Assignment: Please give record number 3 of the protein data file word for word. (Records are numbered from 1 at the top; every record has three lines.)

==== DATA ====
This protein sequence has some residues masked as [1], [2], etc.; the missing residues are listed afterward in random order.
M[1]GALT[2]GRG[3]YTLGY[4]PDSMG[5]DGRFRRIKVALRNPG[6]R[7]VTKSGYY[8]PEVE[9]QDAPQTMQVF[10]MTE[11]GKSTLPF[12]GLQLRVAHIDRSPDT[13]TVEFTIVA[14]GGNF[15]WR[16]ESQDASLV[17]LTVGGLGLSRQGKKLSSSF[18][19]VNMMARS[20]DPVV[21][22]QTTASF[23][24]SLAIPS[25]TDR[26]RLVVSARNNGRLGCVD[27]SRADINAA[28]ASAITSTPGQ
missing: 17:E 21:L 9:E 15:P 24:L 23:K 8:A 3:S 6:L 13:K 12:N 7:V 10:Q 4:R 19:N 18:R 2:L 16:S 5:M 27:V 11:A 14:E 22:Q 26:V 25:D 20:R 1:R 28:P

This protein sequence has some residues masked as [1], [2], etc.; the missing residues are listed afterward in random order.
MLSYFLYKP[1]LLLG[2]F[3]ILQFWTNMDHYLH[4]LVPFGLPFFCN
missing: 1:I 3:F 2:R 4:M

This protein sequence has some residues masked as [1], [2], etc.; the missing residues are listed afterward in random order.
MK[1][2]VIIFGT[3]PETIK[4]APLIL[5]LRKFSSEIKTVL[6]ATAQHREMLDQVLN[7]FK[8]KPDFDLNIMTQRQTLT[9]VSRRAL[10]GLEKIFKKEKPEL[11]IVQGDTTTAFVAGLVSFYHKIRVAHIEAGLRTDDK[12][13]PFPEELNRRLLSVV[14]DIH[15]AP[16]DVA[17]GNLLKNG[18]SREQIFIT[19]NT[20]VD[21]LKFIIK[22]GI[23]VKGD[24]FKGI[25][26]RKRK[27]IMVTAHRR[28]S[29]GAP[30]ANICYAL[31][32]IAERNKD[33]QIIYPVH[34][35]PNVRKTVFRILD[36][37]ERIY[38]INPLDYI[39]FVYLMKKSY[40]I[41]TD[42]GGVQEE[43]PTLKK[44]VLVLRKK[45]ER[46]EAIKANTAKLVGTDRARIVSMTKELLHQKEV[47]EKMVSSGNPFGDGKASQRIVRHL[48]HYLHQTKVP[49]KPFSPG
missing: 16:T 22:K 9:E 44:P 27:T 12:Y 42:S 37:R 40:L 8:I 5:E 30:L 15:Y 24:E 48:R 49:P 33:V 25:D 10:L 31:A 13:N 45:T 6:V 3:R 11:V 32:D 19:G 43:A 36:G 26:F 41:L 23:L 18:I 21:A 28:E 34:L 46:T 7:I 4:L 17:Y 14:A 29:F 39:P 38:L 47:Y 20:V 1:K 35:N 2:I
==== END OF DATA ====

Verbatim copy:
This protein sequence has some residues masked as [1], [2], etc.; the missing residues are listed afterward in random order.
MK[1][2]VIIFGT[3]PETIK[4]APLIL[5]LRKFSSEIKTVL[6]ATAQHREMLDQVLN[7]FK[8]KPDFDLNIMTQRQTLT[9]VSRRAL[10]GLEKIFKKEKPEL[11]IVQGDTTTAFVAGLVSFYHKIRVAHIEAGLRTDDK[12][13]PFPEELNRRLLSVV[14]DIH[15]AP[16]DVA[17]GNLLKNG[18]SREQIFIT[19]NT[20]VD[21]LKFIIK[22]GI[23]VKGD[24]FKGI[25][26]RKRK[27]IMVTAHRR[28]S[29]GAP[30]ANICYAL[31][32]IAERNKD[33]QIIYPVH[34][35]PNVRKTVFRILD[36][37]ERIY[38]INPLDYI[39]FVYLMKKSY[40]I[41]TD[42]GGVQEE[43]PTLKK[44]VLVLRKK[45]ER[46]EAIKANTAKLVGTDRARIVSMTKELLHQKEV[47]EKMVSSGNPFGDGKASQRIVRHL[48]HYLHQTKVP[49]KPFSPG
missing: 16:T 22:K 9:E 44:P 27:T 12:Y 42:S 37:R 40:L 8:I 5:E 30:L 15:Y 24:E 48:R 49:P 33:V 25:D 10:L 31:A 13:N 45:T 6:V 3:R 11:V 32:D 19:G 43:A 36:G 26:F 41:L 23:L 18:I 21:A 28:E 34:L 46:T 7:I 4:L 17:Y 14:A 29:F 39:P 38:L 47:Y 20:V 1:K 35:N 2:I